Japan

H.E. Mr. Yoshihiko Noda, Prime Minister

26 September 2012 (67th Session)

Japan
Statement Summary: 

YOSHIHIKO NODA, Prime Minister of Japan, said his country would continue sharing lessons learned since the great east Japan earthquake hit his country in March last year. The Fukushima Ministerial Conference on Nuclear Safety, to be held at the end of the year, would provide one such opportunity. Numerous threats endangered human existence, some of which lay in advanced civilization itself and not just in nature. What was needed for the human species to continue to enjoy peace and prosperity? “Humans must get wiser,” he said, and one part of such wisdom was learning to act on behalf of future generations. By way of example, he said many countries had amassed huge fiscal deficits, and if spending was not cut, future generations would be forced to repay them. He also wondered if parliamentary democracy could ensure fairness, as it had no guarantees to represent future interests. The structure invited a type of politics that burdened future generations with deferred problems. “The challenges facing us must be resolved by our generation,” he said.

He said Japan had procrastinated in politics for 20 years and was considered a “country that delayed decisions”. He had staked his political career on reforming Japan’s social security and tax systems, by carrying out ambitious policies to maintain a stable financial base and pave the way for fiscal rehabilitation. Citing another “pearl of wisdom”, he said humanity, because it had obtained the perspective of “looking at the Earth from outside”, shared the sublime mission of protecting the environment. At the Rio+20 Summit, Japan had proposed that sustainable growth be explored without the supply-demand crunch of natural resources and energy. Japan would realize a low-carbon and sound material-cycle society and take the lead in solving common energy challenges. Also, the Japan-led resolution adopted by the General Assembly served to guide development from a human perspective.

A third “pearl of wisdom” was the manner in which they settled disputes, although people had failed to resist the temptation to resolve conflicts by force, even in modern times. He pressed the United Nations and the International Atomic Energy Agency (IAEA) to coordinate in urging the Democratic People’s Republic of Korea and Iran to take concrete actions vis-à-vis their nuclear and missile issues. Also, abductions by the Democratic People’s Republic of Korea also violated basic human rights and Japan was committed to do its utmost to realize the return of all victims through strengthened coordination with Member States. It would work to resolve outstanding issues, settle “the unfortunate past” and normalize relations, in line with the Japan-DPRK Pyongyang Declaration. He urged the Democratic People’s Republic of Korea to take positive steps.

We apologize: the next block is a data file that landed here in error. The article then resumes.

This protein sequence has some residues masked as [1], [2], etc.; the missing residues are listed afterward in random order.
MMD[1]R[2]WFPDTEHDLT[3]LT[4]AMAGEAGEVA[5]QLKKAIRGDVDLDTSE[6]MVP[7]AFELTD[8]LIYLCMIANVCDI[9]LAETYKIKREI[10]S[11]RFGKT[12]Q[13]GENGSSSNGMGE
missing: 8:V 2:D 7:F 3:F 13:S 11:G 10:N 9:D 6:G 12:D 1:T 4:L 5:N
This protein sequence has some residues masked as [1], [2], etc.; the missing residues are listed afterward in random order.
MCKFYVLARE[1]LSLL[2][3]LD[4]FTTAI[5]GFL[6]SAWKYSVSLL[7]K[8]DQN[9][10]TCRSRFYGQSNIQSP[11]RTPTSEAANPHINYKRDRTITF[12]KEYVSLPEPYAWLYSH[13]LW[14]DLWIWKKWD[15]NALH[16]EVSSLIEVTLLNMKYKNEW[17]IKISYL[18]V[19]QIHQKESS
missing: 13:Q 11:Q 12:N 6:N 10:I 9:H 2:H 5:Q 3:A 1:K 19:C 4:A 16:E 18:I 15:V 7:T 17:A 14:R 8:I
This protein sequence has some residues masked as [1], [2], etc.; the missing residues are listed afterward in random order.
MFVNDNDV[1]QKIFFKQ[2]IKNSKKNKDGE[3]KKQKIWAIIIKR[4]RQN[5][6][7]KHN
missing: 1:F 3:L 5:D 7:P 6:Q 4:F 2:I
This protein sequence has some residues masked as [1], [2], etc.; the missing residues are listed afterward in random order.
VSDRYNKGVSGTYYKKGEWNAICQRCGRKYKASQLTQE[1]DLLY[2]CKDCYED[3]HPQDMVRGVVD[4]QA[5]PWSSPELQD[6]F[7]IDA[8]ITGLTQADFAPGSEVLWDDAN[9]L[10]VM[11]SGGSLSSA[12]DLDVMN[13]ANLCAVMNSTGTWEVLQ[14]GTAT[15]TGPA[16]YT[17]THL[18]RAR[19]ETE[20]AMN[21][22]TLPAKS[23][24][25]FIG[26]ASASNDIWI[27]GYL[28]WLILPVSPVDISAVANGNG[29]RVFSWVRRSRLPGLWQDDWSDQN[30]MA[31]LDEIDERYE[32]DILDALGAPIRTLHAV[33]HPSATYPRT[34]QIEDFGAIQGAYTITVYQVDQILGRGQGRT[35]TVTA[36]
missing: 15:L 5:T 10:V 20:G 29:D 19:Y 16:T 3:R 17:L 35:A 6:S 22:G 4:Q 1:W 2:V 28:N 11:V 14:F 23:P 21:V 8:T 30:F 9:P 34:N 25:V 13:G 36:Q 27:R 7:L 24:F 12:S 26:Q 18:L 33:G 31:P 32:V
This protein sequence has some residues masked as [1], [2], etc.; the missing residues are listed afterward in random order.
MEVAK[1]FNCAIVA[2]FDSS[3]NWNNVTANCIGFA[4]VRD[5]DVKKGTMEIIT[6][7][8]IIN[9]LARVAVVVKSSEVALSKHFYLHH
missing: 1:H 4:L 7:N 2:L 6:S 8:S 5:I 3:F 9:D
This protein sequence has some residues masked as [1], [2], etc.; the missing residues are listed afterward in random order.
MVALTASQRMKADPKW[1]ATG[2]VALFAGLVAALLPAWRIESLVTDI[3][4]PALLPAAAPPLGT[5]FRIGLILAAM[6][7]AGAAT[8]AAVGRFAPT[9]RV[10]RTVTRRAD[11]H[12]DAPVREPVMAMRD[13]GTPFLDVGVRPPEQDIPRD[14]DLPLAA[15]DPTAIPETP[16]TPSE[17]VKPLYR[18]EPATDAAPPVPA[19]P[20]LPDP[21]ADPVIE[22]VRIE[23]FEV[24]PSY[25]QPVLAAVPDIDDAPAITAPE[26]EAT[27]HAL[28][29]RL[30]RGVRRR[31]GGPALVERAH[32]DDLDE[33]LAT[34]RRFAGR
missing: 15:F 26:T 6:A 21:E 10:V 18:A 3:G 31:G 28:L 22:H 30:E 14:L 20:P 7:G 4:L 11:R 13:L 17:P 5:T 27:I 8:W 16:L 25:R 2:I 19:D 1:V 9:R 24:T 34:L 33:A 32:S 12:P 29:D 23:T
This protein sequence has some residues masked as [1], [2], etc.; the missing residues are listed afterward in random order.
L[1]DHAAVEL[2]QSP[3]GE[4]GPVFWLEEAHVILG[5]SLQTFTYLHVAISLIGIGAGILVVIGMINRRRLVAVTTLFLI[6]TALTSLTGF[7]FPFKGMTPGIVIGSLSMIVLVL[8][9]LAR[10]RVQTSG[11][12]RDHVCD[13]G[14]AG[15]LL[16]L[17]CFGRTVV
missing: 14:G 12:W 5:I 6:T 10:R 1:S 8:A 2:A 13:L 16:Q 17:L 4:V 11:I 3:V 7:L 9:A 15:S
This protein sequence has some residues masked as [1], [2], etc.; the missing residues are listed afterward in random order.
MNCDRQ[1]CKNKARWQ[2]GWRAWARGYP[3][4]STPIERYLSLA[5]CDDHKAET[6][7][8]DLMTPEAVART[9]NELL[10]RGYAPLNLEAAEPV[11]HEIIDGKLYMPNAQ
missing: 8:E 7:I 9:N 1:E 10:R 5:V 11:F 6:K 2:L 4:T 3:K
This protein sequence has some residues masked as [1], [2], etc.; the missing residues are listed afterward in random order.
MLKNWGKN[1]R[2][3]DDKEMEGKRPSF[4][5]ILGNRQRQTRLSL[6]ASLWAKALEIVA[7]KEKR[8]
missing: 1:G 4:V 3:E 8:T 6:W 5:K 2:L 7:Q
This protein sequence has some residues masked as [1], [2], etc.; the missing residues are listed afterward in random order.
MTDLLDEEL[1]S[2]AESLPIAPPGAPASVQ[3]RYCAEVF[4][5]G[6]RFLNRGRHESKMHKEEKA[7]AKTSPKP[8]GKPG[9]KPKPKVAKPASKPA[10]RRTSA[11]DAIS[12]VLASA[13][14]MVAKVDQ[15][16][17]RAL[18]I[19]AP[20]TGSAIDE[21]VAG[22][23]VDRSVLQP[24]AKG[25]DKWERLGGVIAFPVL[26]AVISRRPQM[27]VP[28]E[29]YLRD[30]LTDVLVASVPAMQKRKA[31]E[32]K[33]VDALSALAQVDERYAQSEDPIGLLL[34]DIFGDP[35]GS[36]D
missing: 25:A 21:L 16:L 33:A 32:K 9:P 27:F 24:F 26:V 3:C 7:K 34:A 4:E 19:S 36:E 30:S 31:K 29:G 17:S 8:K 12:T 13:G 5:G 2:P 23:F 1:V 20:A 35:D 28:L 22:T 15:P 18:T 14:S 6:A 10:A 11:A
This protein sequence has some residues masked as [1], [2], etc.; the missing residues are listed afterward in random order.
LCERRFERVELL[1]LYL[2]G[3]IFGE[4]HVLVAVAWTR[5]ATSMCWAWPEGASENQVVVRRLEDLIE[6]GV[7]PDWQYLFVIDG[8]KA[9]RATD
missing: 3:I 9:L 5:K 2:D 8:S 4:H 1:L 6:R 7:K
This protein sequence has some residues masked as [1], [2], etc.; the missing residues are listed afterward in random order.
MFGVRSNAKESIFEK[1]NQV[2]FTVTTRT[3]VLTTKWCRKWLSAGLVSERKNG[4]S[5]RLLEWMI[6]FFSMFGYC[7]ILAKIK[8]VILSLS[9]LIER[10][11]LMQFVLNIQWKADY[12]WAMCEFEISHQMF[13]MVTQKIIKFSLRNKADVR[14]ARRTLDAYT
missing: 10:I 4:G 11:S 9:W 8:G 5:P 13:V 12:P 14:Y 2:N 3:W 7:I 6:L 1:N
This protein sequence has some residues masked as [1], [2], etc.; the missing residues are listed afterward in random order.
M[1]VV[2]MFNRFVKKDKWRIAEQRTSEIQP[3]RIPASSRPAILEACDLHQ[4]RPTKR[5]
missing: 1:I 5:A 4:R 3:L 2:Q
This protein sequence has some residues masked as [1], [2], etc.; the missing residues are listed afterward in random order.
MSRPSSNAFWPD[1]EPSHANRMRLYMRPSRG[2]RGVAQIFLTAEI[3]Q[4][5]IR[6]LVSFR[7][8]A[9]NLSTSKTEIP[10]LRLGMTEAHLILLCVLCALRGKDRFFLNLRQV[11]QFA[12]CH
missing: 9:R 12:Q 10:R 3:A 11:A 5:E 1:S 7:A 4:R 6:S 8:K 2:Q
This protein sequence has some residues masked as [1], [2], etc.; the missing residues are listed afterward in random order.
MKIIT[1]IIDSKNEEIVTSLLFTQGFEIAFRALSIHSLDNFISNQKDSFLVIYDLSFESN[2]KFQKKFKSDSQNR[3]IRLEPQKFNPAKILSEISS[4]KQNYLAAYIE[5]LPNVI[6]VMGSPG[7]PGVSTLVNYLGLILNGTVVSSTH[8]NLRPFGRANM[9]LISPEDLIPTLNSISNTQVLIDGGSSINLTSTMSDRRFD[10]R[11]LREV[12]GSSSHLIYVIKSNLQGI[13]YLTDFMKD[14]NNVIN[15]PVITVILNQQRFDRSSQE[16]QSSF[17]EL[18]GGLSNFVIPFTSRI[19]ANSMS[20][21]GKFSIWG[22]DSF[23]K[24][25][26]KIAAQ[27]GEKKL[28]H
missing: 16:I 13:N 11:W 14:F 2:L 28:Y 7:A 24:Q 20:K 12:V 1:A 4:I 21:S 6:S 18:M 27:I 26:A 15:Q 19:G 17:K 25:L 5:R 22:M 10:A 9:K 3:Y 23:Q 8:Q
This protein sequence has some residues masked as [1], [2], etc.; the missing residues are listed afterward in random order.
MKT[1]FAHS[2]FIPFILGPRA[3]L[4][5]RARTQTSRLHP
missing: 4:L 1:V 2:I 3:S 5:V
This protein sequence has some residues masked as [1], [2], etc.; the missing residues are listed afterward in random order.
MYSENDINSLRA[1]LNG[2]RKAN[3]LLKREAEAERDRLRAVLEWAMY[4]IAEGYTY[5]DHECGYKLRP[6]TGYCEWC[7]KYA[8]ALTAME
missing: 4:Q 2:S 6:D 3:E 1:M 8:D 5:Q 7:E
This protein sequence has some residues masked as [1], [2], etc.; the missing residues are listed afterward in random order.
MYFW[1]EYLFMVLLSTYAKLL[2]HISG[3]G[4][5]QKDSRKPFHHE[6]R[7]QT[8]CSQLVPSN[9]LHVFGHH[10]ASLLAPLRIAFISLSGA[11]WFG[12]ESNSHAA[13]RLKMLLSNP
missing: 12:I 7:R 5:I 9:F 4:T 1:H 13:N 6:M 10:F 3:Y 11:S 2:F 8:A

Finally, he called for strengthening the rule of law and, on other legal fronts, said the World Trade Organization (WTO) dispute settlement mechanism allowed States to solve trade disputes through common legal language. Japan recognized the jurisdiction of the International Court of Justice (ICJ) and led the world in its personnel and financial contributions to international judicial institutions. There were a number of territorial and maritime disputes around the world and Japan was determined to settle disputes peacefully and in line with international law. On other matters, he condemned the violence in Syria, and said Japan would contribute to rule-making efforts to expand trade, build maritime order and create prosperity for the Asia-Pacific region. In closing, he said he had a belief that human beings would get wiser, would think about the future generations and learn to solve disputes peacefully. “Let us take charge of our responsibilities for tomorrow together.”


Source

Right of Reply (27 September 2012)

First Declaration:

The representative of Japan, responding to the statement by China’s Minister for Foreign Affairs, said his Prime Minister had stated that various issues of international society must be solved by reason rather than by force.  Underscoring the importance of the rule of law, he said any attempt to realize an ideology or claim by the unilateral use of force or threat of force would be in violation of the spirit of the Charter.

The Senkaku Islands were clearly inherent to Japan, he said, recalling that in January 1895, a Cabinet-level decision had been made to incorporate them, while Formosa (Taiwan) and its associated islands had been ceded to Japan in line with the Treaty of Shimonoseki, signed in April that year.  The assertion that Japan had taken the islands from China could not logically stand, he said, adding that his country had conducted surveys of the islands since 1899, and they had shown no trace of having been inhabited by China or under Chinese control.

He said Japan had renounced its territorial claim over Formosa, and China had ceded the Pescadores Islands after the Sino-Japanese war, in accordance with article 2(b) of the San Francisco Peace Treaty, which made it clear that the Senkaku Islands were not included.  Only since the 1970s had the Government of China and the Taiwanese authorities begun making territorial assertions about them.

Second Declaration:

Taking the floor again, the representative of Japan said there was no doubt that the Senkaku Islands were under his country’s valid control.  China’s assertions had no value, and there was no issue of territorial integrity, he said, adding that Japan’s position remained the same.

 

Source: GA/11295

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